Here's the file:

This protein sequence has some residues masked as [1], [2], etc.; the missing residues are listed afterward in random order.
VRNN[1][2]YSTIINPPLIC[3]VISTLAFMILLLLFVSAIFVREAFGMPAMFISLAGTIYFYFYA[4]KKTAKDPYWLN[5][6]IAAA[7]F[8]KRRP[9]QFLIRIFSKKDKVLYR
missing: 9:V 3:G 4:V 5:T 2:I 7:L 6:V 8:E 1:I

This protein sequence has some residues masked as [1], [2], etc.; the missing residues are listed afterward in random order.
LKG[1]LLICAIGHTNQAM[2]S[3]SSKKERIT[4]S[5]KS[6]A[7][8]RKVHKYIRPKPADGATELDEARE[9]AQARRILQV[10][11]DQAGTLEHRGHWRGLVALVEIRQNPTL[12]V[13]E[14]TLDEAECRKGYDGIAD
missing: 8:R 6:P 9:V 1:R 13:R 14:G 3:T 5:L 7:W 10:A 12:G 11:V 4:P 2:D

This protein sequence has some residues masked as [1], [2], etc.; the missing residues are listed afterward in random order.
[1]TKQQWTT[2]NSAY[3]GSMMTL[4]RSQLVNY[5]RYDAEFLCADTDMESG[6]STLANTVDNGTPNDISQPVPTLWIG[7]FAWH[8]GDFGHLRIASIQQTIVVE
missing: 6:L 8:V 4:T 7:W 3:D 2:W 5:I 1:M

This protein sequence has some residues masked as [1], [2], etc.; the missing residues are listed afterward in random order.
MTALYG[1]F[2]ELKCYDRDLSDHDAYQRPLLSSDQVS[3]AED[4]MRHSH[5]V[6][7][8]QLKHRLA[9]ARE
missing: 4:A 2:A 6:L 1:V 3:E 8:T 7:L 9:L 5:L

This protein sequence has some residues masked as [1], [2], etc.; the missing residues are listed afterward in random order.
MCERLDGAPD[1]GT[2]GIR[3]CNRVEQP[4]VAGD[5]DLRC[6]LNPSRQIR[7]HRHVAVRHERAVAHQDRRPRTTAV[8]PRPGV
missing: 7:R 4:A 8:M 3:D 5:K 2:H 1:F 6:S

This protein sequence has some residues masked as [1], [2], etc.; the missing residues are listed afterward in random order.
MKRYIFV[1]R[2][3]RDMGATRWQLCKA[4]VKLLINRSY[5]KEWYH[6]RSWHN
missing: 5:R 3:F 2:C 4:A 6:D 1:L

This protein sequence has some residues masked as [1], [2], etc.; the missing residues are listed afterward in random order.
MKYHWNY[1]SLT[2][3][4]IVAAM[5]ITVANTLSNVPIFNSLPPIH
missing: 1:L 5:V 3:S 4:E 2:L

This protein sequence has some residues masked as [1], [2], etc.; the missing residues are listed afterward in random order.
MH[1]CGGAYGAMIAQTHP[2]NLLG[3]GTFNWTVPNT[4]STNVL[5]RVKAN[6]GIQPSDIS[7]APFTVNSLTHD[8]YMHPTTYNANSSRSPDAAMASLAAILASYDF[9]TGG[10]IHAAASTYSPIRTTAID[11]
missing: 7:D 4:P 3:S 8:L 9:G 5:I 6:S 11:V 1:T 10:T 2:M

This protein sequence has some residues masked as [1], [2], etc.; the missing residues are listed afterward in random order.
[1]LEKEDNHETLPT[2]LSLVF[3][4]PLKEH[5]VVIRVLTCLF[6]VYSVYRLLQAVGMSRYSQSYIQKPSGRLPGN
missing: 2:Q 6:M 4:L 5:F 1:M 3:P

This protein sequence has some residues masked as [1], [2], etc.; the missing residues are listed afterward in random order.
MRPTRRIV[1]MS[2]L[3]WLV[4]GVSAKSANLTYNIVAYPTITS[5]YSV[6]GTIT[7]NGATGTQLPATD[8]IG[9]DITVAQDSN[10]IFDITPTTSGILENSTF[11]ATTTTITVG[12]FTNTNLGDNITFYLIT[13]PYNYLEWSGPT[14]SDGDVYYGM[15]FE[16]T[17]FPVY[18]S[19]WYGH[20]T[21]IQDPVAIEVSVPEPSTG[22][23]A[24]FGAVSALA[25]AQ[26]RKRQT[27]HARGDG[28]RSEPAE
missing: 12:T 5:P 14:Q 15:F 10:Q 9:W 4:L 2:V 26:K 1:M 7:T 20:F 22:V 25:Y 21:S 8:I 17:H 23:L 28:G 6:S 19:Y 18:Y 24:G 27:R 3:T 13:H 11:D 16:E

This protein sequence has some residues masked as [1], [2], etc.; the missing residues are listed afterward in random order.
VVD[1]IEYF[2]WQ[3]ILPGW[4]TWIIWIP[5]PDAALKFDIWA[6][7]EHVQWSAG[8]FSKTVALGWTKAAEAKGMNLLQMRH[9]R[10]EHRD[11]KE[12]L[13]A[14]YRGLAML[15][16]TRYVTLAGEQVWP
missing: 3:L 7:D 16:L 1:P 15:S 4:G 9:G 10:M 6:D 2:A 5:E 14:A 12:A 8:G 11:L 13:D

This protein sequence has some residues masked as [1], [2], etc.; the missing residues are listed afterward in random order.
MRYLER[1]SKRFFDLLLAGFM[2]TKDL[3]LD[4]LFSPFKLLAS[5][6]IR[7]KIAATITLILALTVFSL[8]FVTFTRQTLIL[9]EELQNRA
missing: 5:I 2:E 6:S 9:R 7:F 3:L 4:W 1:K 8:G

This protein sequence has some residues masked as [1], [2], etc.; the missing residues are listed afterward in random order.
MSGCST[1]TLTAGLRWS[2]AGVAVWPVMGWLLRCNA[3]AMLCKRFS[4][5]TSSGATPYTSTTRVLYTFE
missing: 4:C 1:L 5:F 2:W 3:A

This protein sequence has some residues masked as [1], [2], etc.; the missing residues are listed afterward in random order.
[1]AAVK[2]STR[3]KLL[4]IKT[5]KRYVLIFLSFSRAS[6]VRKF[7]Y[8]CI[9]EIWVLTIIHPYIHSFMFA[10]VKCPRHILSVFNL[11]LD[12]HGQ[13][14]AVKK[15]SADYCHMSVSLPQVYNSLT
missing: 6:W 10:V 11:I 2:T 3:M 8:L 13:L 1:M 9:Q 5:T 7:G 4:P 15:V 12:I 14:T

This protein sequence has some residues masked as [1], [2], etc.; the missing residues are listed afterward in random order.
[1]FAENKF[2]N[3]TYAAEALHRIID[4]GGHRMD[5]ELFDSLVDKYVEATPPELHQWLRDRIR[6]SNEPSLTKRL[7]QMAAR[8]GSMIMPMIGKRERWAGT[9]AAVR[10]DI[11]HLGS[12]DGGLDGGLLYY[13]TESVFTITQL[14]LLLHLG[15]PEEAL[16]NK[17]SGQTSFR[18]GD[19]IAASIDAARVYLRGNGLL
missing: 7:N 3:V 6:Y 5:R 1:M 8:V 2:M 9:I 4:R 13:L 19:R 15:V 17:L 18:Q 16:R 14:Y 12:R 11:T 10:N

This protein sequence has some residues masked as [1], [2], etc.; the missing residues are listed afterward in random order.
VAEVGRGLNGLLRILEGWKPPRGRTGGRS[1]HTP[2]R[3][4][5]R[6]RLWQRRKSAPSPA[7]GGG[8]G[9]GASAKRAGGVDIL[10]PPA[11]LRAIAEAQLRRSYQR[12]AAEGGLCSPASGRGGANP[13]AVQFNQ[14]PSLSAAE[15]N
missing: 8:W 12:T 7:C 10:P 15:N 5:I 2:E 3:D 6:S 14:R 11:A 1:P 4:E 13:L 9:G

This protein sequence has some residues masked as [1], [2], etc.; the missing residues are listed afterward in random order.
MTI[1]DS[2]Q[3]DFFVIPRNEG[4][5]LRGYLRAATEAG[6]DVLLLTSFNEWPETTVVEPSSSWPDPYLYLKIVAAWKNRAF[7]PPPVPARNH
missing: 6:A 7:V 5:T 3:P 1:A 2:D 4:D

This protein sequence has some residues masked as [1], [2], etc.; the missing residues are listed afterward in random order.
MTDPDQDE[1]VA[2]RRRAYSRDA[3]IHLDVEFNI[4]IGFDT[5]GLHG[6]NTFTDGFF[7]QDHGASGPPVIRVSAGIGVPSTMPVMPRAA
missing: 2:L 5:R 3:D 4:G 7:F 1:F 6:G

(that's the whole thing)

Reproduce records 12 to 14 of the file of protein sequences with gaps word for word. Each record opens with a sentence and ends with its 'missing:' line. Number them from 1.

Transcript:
This protein sequence has some residues masked as [1], [2], etc.; the missing residues are listed afterward in random order.
MRYLER[1]SKRFFDLLLAGFM[2]TKDL[3]LD[4]LFSPFKLLAS[5][6]IR[7]KIAATITLILALTVFSL[8]FVTFTRQTLIL[9]EELQNRA
missing: 5:I 2:E 6:S 9:R 7:F 3:L 4:W 1:K 8:G

This protein sequence has some residues masked as [1], [2], etc.; the missing residues are listed afterward in random order.
MSGCST[1]TLTAGLRWS[2]AGVAVWPVMGWLLRCNA[3]AMLCKRFS[4][5]TSSGATPYTSTTRVLYTFE
missing: 4:C 1:L 5:F 2:W 3:A

This protein sequence has some residues masked as [1], [2], etc.; the missing residues are listed afterward in random order.
[1]AAVK[2]STR[3]KLL[4]IKT[5]KRYVLIFLSFSRAS[6]VRKF[7]Y[8]CI[9]EIWVLTIIHPYIHSFMFA[10]VKCPRHILSVFNL[11]LD[12]HGQ[13][14]AVKK[15]SADYCHMSVSLPQVYNSLT
missing: 6:W 10:V 11:I 2:T 3:M 8:L 13:L 1:M 9:Q 5:T 7:G 4:P 15:V 12:I 14:T